Summing Up

Therefore, in addition to social capital and human capital, the political will to build the political capital of the deprived and marginalised becomes important to empower them to intervene in the policy decisions that affect their livelihood. The deprived and vulnerable should exercise their political right to alter the conditions which lead to the ‘vulnerability trap’. They should have the right to self-determination. Without dismantling the structures of inequality and oppression, the vast majority of people will continue to remain victims of the processes of marginalization, disentitlement and disempowerment. The demand for land rights by small and marginal farmers, landless, tribals and Dalits and the demand to protect the fertile land, water, forest reserves and mineral resources from unprecedented land grab and land acquisition in the name of development across the country needs to be prioritised in the political agenda of the state. One of the important proposals to reduce agrarian distress is to consolidate land holdings alongside land development activities to enhance farmer incomes. There is a need to conserve and regenerate the forest eco-system for a sustainable livelihood. A coherent policy for enhancing the status of forest alongside agro-ecological system by integrating patterns of land-use including forest land, irrigation, and pastures is therefore important. Inclusive development will only be possible if the underlying causes of the distress conditions in terms of distress sale of land, labour, produce, distress migration and increasing indebtedness are addressed. Therefore, understanding development needs to be liberated from a fixed delineation and preconceived notion outlined by the market economy.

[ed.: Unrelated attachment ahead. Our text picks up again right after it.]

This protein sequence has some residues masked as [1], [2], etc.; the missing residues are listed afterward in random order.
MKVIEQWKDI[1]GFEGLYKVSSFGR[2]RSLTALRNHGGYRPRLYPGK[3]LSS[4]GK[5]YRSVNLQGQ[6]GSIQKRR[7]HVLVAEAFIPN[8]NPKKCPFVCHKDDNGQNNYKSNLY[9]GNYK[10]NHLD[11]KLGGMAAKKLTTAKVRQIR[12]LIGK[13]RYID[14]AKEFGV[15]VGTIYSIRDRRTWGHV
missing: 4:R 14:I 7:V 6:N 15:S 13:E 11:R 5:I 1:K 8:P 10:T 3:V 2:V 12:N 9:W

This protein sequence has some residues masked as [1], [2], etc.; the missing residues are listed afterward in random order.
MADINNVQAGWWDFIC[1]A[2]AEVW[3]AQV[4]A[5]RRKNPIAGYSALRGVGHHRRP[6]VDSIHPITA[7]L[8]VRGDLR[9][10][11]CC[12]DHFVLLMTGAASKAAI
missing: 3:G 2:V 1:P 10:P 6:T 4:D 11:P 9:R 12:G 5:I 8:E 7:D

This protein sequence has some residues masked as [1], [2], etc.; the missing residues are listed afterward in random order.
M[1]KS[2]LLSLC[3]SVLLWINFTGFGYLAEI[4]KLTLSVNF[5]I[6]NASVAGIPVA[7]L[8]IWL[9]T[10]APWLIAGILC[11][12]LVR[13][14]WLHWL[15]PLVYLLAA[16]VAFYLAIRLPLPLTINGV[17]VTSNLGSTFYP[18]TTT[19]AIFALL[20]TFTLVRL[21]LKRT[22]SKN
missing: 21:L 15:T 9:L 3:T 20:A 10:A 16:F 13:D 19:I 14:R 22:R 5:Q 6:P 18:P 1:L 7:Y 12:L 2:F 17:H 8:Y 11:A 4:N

(Author: Suranjita Ray teaches in the Department of Political Science at Daulat Ram College, University of Delhi, and can be contacted at suranjitaray[at] )


  • Ray, Suranjita (2023), ‘Regenerating the Forest Ecosystem: Few Concerns’ in Mainstream, Vol. 61, No. 13, 25 March 2023
  • ……………. (2019a) ‘Bringing Farmers To The Centre -Stage’ in Mainstream (Republic Day Special) Vol. LVII, No.6, 26 January, p 23-28.
  • ……………..(2019b) ‘Comprehending Farmers’ Distress’ in Mainstream Vol. LVII, No. 11, 2 March, p12-15.